Lighting Tips for In-Home Product Photography

Have you ever wished that you could bring the power of the studio to your home in a matter of minutes? You may be surprised by just how easy it can be. Cinematographer Tom Watts shows exactly how it’s done in this brief tutorial:

Setting the scene was simple enough. A glass table with black material attached beneath the glass works perfectly to create a clean, professional looking reflective surface. However, this simple DIY hack plays a small role in the overall success of the image. As Watts explains, the root of all good product photography instead lies in the light.

First, you’ll want to block out any clashing overhead lights or lamps that might disrupt the look of your image.

From there, a great start is to employ an encompassing soft light source that provides shape and definition (regardless of what your subject happens to be).

banana with soft light

However, one light is not enough to make an image truly shine. Even though the soft light technically illuminates the banana shown above, it looks a bit dull without strong highlights or shadows in play. Most of the time, bringing in a supplementary light source will make a drastic difference for the better. If you’re using a continuous light with barn doors, as Watts does in his setup, it’s possible to replicate the look and feel provided by a rim light.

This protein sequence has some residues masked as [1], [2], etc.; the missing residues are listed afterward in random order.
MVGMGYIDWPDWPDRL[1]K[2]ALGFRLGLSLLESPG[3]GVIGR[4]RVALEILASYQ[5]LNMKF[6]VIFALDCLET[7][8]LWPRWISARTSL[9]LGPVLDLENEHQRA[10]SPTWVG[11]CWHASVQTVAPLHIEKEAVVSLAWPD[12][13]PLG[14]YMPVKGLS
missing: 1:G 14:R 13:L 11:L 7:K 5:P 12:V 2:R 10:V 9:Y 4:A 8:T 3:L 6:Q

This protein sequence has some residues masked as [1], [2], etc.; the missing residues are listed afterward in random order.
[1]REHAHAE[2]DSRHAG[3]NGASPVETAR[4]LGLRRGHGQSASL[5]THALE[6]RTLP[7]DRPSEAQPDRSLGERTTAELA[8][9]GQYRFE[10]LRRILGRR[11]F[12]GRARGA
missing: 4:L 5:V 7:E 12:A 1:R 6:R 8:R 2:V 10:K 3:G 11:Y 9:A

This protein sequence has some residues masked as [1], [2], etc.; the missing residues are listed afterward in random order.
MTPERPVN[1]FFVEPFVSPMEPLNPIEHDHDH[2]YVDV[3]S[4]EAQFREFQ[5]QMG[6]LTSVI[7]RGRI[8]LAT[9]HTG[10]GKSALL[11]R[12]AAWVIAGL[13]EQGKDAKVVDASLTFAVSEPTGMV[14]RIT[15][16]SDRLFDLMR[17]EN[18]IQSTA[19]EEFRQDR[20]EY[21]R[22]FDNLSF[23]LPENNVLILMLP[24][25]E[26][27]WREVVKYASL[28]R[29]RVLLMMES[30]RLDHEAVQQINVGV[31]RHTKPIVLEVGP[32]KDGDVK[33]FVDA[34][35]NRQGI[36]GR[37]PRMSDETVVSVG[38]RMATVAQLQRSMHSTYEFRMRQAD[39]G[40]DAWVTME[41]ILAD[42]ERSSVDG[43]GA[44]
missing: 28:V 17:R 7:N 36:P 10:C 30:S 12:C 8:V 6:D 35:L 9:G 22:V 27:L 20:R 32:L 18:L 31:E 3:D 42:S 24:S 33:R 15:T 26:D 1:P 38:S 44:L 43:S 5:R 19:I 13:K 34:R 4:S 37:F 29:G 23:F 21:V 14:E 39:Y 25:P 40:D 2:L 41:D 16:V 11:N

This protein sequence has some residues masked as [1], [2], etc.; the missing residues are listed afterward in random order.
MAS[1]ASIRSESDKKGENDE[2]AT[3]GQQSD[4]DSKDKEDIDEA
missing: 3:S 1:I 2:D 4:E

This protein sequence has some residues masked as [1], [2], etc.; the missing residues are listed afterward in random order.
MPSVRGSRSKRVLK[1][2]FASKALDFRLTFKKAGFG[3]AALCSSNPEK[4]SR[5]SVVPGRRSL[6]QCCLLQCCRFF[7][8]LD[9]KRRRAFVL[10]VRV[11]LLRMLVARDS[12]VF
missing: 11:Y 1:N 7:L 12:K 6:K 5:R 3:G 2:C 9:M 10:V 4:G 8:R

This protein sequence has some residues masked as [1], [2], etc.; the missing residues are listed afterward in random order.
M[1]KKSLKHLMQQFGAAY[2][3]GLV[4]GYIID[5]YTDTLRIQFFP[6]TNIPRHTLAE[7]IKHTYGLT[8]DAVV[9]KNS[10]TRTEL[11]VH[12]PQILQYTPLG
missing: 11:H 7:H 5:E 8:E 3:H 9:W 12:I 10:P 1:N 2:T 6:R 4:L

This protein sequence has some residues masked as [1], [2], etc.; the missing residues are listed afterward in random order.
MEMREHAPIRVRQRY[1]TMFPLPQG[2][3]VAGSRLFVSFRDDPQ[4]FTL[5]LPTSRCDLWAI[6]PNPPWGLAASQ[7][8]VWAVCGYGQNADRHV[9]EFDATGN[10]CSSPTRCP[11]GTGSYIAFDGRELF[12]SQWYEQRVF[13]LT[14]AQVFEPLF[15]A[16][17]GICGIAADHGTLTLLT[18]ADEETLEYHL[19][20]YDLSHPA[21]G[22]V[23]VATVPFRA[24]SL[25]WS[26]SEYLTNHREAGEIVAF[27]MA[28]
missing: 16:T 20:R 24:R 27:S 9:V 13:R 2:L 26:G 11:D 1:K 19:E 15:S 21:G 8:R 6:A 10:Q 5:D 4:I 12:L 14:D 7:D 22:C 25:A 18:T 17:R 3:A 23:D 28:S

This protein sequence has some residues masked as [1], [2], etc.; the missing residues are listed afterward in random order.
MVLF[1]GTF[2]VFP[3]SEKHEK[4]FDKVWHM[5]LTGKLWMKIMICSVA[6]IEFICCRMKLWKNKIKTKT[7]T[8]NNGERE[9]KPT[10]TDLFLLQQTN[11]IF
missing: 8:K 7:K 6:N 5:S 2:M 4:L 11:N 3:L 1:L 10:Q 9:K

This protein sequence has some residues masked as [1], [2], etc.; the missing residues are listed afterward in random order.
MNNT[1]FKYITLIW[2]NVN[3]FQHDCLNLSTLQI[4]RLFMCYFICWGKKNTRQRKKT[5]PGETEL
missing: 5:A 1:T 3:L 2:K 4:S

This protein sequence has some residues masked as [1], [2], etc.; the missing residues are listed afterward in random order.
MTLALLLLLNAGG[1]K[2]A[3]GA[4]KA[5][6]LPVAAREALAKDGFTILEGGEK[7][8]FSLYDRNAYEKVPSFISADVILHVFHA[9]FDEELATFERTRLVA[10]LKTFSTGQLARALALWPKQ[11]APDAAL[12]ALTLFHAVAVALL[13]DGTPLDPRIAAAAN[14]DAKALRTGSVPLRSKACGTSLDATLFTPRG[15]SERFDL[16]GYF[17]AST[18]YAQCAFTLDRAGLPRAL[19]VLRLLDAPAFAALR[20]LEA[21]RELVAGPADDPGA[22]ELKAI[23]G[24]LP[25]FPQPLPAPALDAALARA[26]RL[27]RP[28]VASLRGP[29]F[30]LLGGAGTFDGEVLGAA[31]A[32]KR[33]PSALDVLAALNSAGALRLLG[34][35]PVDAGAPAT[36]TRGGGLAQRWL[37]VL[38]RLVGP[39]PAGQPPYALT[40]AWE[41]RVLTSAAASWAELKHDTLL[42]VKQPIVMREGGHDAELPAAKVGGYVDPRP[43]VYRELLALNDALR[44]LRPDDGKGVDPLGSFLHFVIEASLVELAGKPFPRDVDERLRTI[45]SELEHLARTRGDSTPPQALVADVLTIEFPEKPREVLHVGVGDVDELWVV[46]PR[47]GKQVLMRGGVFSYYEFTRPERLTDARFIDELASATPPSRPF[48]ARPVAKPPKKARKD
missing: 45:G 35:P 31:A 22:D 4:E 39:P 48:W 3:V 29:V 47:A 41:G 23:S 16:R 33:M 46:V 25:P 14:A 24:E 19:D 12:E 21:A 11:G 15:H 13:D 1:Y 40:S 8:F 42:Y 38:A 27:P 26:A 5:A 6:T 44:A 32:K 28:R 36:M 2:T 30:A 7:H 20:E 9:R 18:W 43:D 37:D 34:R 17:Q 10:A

banana with rim light

Last but not least, you’ll want to bounce light into the shadows of your subject with a reflector. You don’t need anything fancy to accomplish this. In fact, Watts uses a repurposed sheet of cardboard destined for the recycling bin. If you’re working with small objects you may want to consider using a small reflector. You’ll be able to more accurately “dial in” on where the fill light hits.

banana with reflective fill light

And that’s all there is to it!

Of course, seeing a professional get the job done makes lighting seem like an incredibly simple task. In reality, even a straightforward setup like this may take a bit of time to perfect. One way for beginners to navigate just how their lights are playing into a scene? Turn on each light separately. This way, it’s possible to build an understanding of just what each piece is adding.

Some photographers function under the idea that elaborate studios and state of the art technology are necessities in making eye-catching images. However, this simply isn’t true; as this tutorial proves, all that goes into a worthwhile image is a bit of creativity and ingenuity.

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One response to “Lighting Tips for In-Home Product Photography”

  1. Zubida says:

    Great learning tips. Thanks for sharing.

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